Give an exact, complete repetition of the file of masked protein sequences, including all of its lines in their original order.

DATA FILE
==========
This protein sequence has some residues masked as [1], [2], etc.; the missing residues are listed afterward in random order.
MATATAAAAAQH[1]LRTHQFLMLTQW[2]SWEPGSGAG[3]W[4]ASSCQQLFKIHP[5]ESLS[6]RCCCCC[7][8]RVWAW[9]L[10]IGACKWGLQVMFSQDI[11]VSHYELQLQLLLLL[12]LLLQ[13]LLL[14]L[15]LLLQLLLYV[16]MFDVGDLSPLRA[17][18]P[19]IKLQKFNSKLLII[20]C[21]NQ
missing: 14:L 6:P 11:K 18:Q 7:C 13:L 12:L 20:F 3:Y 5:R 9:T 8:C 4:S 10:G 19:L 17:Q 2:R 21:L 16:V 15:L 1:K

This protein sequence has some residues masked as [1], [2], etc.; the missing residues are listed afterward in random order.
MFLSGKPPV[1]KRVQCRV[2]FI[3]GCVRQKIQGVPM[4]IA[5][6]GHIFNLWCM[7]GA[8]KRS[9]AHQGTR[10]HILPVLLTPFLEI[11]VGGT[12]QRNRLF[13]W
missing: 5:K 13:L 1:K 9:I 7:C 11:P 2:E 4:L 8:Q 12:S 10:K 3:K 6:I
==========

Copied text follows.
This protein sequence has some residues masked as [1], [2], etc.; the missing residues are listed afterward in random order.
MATATAAAAAQH[1]LRTHQFLMLTQW[2]SWEPGSGAG[3]W[4]ASSCQQLFKIHP[5]ESLS[6]RCCCCC[7][8]RVWAW[9]L[10]IGACKWGLQVMFSQDI[11]VSHYELQLQLLLLL[12]LLLQ[13]LLL[14]L[15]LLLQLLLYV[16]MFDVGDLSPLRA[17][18]P[19]IKLQKFNSKLLII[20]C[21]NQ
missing: 14:L 6:P 11:K 18:Q 7:C 13:L 12:L 20:F 3:Y 5:R 9:T 8:C 4:S 10:G 19:L 17:Q 2:R 21:L 16:V 15:L 1:K

This protein sequence has some residues masked as [1], [2], etc.; the missing residues are listed afterward in random order.
MFLSGKPPV[1]KRVQCRV[2]FI[3]GCVRQKIQGVPM[4]IA[5][6]GHIFNLWCM[7]GA[8]KRS[9]AHQGTR[10]HILPVLLTPFLEI[11]VGGT[12]QRNRLF[13]W
missing: 5:K 13:L 1:K 9:I 7:C 11:P 2:E 4:L 8:Q 12:S 10:K 3:K 6:I